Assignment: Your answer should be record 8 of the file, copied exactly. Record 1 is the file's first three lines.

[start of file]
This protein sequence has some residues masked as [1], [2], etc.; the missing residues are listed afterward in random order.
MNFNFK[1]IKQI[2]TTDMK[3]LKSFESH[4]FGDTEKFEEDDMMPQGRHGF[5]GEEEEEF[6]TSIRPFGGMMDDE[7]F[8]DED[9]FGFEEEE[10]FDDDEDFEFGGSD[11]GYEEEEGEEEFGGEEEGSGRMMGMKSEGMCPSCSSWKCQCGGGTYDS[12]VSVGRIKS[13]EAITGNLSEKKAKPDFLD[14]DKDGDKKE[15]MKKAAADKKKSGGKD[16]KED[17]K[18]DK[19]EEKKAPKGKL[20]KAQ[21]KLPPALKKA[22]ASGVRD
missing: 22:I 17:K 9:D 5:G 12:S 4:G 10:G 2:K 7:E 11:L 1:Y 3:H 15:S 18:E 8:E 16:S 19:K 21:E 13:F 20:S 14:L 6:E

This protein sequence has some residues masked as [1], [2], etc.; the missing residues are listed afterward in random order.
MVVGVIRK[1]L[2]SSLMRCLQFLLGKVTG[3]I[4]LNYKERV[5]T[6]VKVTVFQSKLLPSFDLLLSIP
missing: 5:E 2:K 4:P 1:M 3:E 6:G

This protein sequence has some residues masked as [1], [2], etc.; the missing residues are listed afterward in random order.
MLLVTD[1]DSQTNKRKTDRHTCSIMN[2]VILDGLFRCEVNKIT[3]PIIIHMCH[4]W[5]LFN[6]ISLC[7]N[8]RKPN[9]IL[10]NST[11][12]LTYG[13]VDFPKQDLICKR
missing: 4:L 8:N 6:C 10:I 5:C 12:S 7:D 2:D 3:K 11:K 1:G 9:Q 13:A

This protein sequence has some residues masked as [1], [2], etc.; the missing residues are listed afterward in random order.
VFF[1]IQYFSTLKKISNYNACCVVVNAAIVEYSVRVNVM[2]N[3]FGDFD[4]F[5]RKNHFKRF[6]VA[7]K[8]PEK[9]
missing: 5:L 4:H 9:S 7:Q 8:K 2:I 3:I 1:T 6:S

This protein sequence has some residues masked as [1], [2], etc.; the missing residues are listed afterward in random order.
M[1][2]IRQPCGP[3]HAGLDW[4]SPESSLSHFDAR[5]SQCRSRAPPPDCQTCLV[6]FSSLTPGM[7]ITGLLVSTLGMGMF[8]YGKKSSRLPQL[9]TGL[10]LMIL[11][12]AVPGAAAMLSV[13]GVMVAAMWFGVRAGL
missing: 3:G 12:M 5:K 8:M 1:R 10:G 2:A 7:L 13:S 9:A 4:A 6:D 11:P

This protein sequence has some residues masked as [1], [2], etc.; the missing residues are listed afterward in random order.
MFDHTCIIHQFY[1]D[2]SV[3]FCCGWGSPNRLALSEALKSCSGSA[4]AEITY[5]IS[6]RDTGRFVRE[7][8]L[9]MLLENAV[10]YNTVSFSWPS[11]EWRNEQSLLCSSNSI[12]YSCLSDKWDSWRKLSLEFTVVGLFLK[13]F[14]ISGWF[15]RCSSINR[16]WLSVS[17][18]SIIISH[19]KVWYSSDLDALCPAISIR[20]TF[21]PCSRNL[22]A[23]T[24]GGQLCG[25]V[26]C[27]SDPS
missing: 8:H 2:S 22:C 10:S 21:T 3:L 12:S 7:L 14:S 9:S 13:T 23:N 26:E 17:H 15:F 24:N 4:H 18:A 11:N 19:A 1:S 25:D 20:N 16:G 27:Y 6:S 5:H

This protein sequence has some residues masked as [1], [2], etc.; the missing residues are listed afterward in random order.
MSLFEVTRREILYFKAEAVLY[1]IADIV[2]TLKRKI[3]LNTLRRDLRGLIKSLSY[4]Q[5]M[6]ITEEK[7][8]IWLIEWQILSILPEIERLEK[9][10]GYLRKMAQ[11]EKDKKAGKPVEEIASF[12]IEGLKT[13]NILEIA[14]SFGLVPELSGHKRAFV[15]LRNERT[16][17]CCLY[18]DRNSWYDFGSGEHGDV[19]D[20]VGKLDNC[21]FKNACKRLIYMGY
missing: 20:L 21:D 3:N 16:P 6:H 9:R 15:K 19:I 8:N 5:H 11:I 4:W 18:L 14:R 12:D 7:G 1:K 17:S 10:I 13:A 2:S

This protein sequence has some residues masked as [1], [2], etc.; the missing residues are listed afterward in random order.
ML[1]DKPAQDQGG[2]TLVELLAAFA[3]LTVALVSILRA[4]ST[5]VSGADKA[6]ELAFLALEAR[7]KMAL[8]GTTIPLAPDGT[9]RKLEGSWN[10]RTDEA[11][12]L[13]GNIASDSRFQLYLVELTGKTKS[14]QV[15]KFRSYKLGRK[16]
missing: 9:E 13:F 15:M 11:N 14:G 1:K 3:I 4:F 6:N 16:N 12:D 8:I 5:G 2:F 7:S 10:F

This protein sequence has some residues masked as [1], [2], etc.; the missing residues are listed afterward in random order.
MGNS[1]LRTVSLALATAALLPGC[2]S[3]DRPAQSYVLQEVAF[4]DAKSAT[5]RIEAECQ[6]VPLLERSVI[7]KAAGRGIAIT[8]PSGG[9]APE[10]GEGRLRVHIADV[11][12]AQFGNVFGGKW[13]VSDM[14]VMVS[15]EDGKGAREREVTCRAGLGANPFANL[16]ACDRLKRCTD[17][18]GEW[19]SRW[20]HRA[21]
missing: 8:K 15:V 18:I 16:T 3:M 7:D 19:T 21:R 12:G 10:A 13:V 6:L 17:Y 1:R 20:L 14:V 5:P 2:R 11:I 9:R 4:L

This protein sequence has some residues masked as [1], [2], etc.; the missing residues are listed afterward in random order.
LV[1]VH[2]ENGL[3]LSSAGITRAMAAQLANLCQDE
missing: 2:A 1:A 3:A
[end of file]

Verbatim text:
This protein sequence has some residues masked as [1], [2], etc.; the missing residues are listed afterward in random order.
ML[1]DKPAQDQGG[2]TLVELLAAFA[3]LTVALVSILRA[4]ST[5]VSGADKA[6]ELAFLALEAR[7]KMAL[8]GTTIPLAPDGT[9]RKLEGSWN[10]RTDEA[11][12]L[13]GNIASDSRFQLYLVELTGKTKS[14]QV[15]KFRSYKLGRK[16]
missing: 9:E 13:F 15:M 11:N 14:G 1:K 3:I 4:F 6:N 16:N 12:D 8:I 5:G 2:F 7:S 10:F